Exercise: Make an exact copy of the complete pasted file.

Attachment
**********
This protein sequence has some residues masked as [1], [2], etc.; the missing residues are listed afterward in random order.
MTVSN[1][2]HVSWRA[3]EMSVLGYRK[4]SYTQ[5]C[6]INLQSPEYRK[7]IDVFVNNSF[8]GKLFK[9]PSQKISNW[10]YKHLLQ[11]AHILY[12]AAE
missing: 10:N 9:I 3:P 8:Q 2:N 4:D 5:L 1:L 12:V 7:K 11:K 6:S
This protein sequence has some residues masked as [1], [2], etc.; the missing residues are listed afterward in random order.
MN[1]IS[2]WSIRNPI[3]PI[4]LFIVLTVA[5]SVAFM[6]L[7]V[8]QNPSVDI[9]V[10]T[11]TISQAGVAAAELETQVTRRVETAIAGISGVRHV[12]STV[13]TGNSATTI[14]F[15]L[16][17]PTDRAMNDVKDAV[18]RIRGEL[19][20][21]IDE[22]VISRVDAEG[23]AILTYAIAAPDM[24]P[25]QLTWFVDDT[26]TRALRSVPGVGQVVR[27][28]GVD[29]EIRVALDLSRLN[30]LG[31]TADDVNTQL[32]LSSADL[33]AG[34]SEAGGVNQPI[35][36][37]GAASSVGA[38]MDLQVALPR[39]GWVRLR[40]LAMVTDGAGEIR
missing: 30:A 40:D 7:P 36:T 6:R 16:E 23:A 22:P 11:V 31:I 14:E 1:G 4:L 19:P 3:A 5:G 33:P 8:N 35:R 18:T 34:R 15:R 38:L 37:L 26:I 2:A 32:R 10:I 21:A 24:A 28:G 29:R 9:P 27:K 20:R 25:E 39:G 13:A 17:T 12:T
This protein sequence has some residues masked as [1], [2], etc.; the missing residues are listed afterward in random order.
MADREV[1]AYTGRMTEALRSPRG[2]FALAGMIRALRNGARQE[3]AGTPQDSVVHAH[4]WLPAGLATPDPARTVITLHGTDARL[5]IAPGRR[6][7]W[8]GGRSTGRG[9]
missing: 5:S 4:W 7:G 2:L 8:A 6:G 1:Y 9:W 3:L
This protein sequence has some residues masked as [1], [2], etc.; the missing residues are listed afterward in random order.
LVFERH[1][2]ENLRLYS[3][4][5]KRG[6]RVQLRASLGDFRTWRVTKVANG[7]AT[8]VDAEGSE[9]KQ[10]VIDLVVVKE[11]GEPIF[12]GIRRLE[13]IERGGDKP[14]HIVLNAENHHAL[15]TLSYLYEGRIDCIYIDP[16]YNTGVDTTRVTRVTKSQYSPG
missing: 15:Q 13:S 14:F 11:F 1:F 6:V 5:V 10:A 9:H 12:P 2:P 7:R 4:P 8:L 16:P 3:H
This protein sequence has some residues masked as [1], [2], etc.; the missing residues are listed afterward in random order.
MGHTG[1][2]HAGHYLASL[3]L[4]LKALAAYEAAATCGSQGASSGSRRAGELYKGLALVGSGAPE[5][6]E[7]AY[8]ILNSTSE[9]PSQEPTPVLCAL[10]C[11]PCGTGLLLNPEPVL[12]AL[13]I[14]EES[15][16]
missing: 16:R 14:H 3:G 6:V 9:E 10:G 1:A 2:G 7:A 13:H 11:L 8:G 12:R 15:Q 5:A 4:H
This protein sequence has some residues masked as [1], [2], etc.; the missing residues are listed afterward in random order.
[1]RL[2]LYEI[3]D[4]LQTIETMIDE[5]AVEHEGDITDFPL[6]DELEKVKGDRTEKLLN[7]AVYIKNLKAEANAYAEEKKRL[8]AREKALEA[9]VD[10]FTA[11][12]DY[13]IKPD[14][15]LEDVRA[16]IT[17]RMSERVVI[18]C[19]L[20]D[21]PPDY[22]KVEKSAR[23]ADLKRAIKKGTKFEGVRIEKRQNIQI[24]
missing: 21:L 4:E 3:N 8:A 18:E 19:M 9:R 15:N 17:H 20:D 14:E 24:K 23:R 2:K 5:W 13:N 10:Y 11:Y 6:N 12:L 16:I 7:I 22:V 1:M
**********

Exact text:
This protein sequence has some residues masked as [1], [2], etc.; the missing residues are listed afterward in random order.
MTVSN[1][2]HVSWRA[3]EMSVLGYRK[4]SYTQ[5]C[6]INLQSPEYRK[7]IDVFVNNSF[8]GKLFK[9]PSQKISNW[10]YKHLLQ[11]AHILY[12]AAE
missing: 10:N 9:I 3:P 8:Q 2:N 4:D 5:L 1:L 12:V 7:K 11:K 6:S
This protein sequence has some residues masked as [1], [2], etc.; the missing residues are listed afterward in random order.
MN[1]IS[2]WSIRNPI[3]PI[4]LFIVLTVA[5]SVAFM[6]L[7]V[8]QNPSVDI[9]V[10]T[11]TISQAGVAAAELETQVTRRVETAIAGISGVRHV[12]STV[13]TGNSATTI[14]F[15]L[16][17]PTDRAMNDVKDAV[18]RIRGEL[19][20][21]IDE[22]VISRVDAEG[23]AILTYAIAAPDM[24]P[25]QLTWFVDDT[26]TRALRSVPGVGQVVR[27][28]GVD[29]EIRVALDLSRLN[30]LG[31]TADDVNTQL[32]LSSADL[33]AG[34]SEAGGVNQPI[35][36][37]GAASSVGA[38]MDLQVALPR[39]GWVRLR[40]LAMVTDGAGEIR
missing: 30:A 40:D 7:P 36:T 6:R 16:E 23:A 22:P 11:V 31:I 14:E 1:G 4:L 19:P 3:A 5:G 33:P 8:N 35:R 18:T 34:R 15:R 38:L 37:L 26:I 2:A 32:R 10:I 21:A 24:A 28:G 29:R 9:P 27:K 20:R 25:E 39:G 13:A 17:T 12:T
This protein sequence has some residues masked as [1], [2], etc.; the missing residues are listed afterward in random order.
MADREV[1]AYTGRMTEALRSPRG[2]FALAGMIRALRNGARQE[3]AGTPQDSVVHAH[4]WLPAGLATPDPARTVITLHGTDARL[5]IAPGRR[6][7]W[8]GGRSTGRG[9]
missing: 5:S 4:W 7:G 2:L 8:A 6:G 1:Y 9:W 3:L
This protein sequence has some residues masked as [1], [2], etc.; the missing residues are listed afterward in random order.
LVFERH[1][2]ENLRLYS[3][4][5]KRG[6]RVQLRASLGDFRTWRVTKVANG[7]AT[8]VDAEGSE[9]KQ[10]VIDLVVVKE[11]GEPIF[12]GIRRLE[13]IERGGDKP[14]HIVLNAENHHAL[15]TLSYLYEGRIDCIYIDP[16]YNTGVDTTRVTRVTKSQYSPG
missing: 15:Q 13:S 14:F 11:F 1:F 6:V 5:V 10:A 9:H 12:P 2:P 7:R 4:P 8:L 16:P 3:H
This protein sequence has some residues masked as [1], [2], etc.; the missing residues are listed afterward in random order.
MGHTG[1][2]HAGHYLASL[3]L[4]LKALAAYEAAATCGSQGASSGSRRAGELYKGLALVGSGAPE[5][6]E[7]AY[8]ILNSTSE[9]PSQEPTPVLCAL[10]C[11]PCGTGLLLNPEPVL[12]AL[13]I[14]EES[15][16]
missing: 16:R 14:H 3:G 6:V 9:E 10:G 1:A 2:G 7:A 13:H 11:L 8:G 12:R 15:Q 5:A 4:H
This protein sequence has some residues masked as [1], [2], etc.; the missing residues are listed afterward in random order.
[1]RL[2]LYEI[3]D[4]LQTIETMIDE[5]AVEHEGDITDFPL[6]DELEKVKGDRTEKLLN[7]AVYIKNLKAEANAYAEEKKRL[8]AREKALEA[9]VD[10]FTA[11][12]DY[13]IKPD[14][15]LEDVRA[16]IT[17]RMSERVVI[18]C[19]L[20]D[21]PPDY[22]KVEKSAR[23]ADLKRAIKKGTKFEGVRIEKRQNIQI[24]
missing: 21:L 4:E 3:N 8:A 18:E 19:M 9:R 15:N 17:H 20:D 14:E 24:K 23:R 2:K 5:W 13:N 10:Y 11:Y 6:N 12:L 16:I 7:I 22:V 1:M